Mark Millar’s delivery from corners caused some problems for the Dundee defence as they attempted to deal with the aerial threat of Daly. Millar also saw a twenty yard shot flash just wide of the left hand post with Simonsen beaten however, both sides went into the break all square.
Before the restart we managed to source out a couple of better seats.I think the guy in front would appreciate a second half without my left knee being jammed against his back! It would appear that this part of the ground doesn’t seem to have seats to cater for the larger or taller gentleman!!
United started the second period in the same similair manner as they started the first. Daly had the ball in the net from a header but the referee had already blown the whistle for offside. Dundee were defending well and as much as United had a lot of the ball they were restricted to very few attacking opportunities. A Brian McLean header and a half chance for Ryan were the only ones of note.
On the hour Jackie McNamara made an interesting substitution, introducing seventeen year old Ryan Gauld for Richie Ryan. Seven minutes later the visitors took a surprise lead and what a way to do it. An over lapping run from Brian Easton on the left saw his cross controlled inside the box by Ryan Conroy. His first touch was excellent allowing him the space on the defender to then power a left foot shot high into the net past Cierzniak.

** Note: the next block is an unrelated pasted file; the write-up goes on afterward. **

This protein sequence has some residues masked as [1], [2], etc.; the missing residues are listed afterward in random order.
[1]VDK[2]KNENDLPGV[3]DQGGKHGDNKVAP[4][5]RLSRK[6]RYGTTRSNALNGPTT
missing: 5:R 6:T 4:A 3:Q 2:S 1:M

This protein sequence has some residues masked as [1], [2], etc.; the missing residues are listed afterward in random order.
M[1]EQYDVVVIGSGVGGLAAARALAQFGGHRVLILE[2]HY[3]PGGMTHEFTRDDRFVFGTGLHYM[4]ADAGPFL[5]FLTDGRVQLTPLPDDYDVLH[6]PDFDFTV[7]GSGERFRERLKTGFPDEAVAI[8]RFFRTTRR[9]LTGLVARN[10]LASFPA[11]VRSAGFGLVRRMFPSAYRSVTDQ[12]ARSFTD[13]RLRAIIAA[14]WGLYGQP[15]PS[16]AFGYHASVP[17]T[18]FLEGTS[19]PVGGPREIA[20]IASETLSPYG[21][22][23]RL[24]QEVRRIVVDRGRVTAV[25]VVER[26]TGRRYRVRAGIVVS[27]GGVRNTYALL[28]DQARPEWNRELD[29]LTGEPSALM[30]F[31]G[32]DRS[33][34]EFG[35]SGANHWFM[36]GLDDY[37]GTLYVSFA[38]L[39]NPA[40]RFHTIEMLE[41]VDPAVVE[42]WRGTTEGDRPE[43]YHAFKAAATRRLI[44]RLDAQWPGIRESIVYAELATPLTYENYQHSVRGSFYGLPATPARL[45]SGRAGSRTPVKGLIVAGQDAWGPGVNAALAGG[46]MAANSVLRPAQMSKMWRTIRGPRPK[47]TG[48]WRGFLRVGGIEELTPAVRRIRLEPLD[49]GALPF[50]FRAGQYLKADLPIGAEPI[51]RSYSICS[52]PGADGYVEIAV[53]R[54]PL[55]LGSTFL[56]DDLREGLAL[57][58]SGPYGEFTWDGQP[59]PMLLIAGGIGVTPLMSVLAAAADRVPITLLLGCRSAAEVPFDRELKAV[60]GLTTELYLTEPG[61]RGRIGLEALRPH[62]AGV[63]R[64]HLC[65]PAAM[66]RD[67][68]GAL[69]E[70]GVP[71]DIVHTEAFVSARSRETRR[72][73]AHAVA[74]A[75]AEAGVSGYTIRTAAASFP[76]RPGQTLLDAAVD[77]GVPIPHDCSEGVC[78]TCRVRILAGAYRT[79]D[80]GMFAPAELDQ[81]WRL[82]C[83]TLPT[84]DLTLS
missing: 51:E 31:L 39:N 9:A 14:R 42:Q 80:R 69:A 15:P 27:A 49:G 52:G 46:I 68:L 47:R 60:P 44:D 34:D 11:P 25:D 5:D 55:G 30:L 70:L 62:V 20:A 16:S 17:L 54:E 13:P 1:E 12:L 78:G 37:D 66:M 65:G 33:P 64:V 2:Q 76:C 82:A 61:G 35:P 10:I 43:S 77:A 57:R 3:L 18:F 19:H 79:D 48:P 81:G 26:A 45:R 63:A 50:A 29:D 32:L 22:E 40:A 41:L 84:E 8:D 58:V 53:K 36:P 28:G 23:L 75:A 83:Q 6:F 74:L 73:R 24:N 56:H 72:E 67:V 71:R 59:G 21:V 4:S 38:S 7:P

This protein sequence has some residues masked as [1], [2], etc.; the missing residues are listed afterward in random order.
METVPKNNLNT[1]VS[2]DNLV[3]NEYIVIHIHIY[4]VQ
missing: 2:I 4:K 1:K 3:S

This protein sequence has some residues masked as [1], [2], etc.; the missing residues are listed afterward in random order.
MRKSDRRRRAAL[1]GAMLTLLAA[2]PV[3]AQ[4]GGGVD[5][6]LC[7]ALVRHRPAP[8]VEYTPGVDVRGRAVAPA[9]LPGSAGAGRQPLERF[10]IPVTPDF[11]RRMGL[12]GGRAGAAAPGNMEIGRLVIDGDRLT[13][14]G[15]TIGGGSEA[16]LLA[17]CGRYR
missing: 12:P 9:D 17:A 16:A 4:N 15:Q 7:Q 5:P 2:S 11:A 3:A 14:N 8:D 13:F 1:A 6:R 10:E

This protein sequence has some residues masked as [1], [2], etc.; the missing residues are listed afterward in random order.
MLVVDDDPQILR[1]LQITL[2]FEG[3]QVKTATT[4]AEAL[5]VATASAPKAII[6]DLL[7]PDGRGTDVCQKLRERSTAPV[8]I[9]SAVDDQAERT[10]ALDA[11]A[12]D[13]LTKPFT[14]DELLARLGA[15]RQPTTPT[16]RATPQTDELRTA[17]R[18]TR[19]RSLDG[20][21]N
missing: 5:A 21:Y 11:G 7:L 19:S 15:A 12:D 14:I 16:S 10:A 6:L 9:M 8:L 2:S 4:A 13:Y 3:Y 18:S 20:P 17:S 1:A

Conroy celebrated at the corner flag in front of the home end and earned a caution for his actions. He also risked serious injury as someone launched a camera at the jubilant group of Dundee players!
United’s reaction to the goal was to bring on Michael Gardyne for Rory Boulding. The latter had held the ball up well but tended to do a lot of work outside the box meaning he rarely looked like troubling the Dundee defence. Gardyne on the other hand is a bit more direct and had a point to prove after receiving a head knock very early on in the last Derby match.